The populist challenge to gender equality

Birte Siim and Christina Fiig

There is an increasing scholarly interest in populism in contemporary Europe. The rise of right-wing populism (RWP) parties in several European nation states and within the European Parliament is usually interpreted as a challenge to liberal values, such as democracy, freedom and equality, that hints at fundamental problems for European societies and the European Union (Loch and Norocel 2015; Muller 2016;Verloo 2018a). This chapter discusses the relations between populism and gender in EU member states and EU institutions. While mainstream literature on populism, with few exceptions, has neglected gender issues, there is a new body of work on gender and right-wing populism and neo-nationalism. Gender scholars usually agree that nationalist (and populist) discourses have a gender bias, which constructs men and women differently in their public and private lives.Yet, no agreement exists on the implications of populism for gender equality and feminist politics in contemporary Europe (cf. Knijn and Naldim 2018)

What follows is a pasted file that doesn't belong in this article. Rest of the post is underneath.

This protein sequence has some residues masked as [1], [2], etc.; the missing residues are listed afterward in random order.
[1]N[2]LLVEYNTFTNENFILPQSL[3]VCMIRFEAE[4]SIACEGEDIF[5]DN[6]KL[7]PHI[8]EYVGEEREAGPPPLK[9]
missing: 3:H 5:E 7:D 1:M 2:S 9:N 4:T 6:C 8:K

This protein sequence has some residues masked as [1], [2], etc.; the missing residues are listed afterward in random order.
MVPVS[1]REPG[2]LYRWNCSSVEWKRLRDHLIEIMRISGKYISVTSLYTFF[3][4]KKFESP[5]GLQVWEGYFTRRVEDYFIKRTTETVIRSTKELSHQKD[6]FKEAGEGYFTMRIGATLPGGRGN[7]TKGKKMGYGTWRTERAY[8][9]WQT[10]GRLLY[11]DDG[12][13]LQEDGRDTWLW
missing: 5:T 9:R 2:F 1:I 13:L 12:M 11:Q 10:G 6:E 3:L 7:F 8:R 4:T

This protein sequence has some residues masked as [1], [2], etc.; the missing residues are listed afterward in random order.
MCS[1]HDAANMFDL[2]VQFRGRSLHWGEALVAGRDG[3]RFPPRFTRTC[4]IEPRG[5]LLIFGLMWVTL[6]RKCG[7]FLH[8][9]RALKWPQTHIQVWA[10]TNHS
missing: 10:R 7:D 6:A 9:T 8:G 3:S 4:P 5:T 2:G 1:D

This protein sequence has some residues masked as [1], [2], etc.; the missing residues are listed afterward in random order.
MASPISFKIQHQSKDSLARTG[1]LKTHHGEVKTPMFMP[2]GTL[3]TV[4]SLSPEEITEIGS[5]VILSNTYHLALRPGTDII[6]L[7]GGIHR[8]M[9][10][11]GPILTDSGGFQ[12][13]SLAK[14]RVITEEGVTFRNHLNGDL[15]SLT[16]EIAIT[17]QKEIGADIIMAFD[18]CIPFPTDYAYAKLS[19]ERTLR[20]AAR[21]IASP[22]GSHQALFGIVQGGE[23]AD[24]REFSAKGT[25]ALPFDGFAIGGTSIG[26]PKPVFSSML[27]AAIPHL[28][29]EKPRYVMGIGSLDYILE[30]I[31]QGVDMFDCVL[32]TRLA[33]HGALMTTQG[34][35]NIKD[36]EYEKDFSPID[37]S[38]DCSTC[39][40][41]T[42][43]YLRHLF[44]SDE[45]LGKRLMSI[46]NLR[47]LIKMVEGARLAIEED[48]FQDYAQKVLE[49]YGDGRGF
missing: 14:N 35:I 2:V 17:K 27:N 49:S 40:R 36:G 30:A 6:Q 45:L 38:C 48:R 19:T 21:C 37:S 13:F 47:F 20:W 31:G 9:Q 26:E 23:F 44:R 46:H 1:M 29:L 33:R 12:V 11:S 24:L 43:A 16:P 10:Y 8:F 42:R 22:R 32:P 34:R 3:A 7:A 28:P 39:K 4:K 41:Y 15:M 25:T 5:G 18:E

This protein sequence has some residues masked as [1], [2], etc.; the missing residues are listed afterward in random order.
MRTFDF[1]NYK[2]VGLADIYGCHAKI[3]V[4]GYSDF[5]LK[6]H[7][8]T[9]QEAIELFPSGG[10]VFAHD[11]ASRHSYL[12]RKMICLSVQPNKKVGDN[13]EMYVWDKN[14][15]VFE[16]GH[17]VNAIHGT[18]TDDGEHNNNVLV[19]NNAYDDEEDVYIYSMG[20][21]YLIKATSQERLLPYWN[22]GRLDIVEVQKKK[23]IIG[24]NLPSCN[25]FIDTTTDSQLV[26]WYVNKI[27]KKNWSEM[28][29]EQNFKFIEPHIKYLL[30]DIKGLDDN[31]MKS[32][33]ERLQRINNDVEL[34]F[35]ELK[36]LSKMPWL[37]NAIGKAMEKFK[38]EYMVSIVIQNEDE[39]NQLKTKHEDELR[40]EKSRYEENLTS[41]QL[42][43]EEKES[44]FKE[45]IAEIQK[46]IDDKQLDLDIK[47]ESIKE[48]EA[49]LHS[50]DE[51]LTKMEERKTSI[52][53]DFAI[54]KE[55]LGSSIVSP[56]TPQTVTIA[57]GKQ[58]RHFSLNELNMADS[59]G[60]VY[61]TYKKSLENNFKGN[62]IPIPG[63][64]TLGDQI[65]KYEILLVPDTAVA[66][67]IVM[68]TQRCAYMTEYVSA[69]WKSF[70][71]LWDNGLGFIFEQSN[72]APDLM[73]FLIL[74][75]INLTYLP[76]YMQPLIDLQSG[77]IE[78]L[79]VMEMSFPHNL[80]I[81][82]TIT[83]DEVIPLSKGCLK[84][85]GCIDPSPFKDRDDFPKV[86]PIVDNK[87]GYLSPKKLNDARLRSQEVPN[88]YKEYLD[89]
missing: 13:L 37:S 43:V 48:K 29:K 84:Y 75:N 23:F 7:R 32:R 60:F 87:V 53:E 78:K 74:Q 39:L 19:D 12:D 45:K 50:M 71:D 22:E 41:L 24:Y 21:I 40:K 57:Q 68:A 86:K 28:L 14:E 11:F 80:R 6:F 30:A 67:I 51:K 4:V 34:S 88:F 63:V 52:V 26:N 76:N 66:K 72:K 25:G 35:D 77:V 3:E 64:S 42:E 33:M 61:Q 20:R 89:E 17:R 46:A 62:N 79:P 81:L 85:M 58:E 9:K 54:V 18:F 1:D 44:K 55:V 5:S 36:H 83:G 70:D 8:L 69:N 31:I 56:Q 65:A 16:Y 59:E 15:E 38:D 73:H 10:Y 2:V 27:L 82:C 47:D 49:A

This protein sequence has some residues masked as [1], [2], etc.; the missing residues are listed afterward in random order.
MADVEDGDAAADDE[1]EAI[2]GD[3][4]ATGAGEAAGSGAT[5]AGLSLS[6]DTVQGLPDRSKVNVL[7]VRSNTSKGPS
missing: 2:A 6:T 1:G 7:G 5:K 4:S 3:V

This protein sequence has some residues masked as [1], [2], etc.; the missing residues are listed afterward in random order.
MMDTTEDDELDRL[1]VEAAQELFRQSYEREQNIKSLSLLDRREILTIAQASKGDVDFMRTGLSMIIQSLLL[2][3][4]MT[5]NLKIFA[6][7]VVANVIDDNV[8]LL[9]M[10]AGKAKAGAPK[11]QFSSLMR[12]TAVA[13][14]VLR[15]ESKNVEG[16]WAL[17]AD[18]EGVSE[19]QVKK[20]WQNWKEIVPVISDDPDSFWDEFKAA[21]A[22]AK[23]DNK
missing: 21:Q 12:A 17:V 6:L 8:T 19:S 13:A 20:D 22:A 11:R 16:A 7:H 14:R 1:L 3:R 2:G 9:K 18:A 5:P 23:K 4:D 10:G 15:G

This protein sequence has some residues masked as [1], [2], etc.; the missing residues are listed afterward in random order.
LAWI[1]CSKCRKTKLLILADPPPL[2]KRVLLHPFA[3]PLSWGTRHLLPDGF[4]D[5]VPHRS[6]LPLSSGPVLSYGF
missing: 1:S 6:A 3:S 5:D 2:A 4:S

The chapter first presents the concept of populism and key issues in scholarly debates on populism in mainstream and gender research. What populism means for democracy, gender equality and the future of the EU is a contested issue. We discuss Cas Mudde’s influential approach to populism as a ‘thin ideology’ combining authoritarianism and nativism (cf. Mudde 2007; Mudde and Kaltwasser 2015) and show that there is a ‘gender gap’ in the literature on populism, since it lacks systematic studies of gender and populism. Next, we provide an overview of research reframing populism, gender equality and feminist politics in contemporary Europe. Comparative studies of European RWP parties have identified a shift in their discourses on gender and family away from the patriarchal, conservative family model (Farris 2017; Krizsan and Siim 2018; Norocel 2017). As a result, most RWP parties have adopted a version of gender equality and sexual rights, abandoning the male-breadwinner model of the family (Farris 2017; Krizsan and Siim 2018). At the same time, a number of such parties call for a dismantling of anti-discrimination legislation in the EU (Falkner and Plattner 2019).These studies emphasize that European populism is contextual and may express a variety of positions opposing gender equality (Verloo 2018a). Finally, we review the scholarly debates featuring the challenges that recent right-wing populism pose to liberal democracy, EU gender equality norms and feminist politics and point to future challenges in both national and transnational arenas. One urgent issue is how to address the growing opposition to gender equality and anti-discrimination policies from RWP parties in the EU member states and within the European Parliament. In the conclusions we point to empirical and theoretical gaps in the literature and propose two areas for future gender research: first, the implications of populist opposition to gender equality and anti-discrimination with a focus on the interactions of the national and transnational EU-arena; second, the effects of national dynamics of populist anti-gender civil society mobilizations for feminist politics as well as for the future of the EU.

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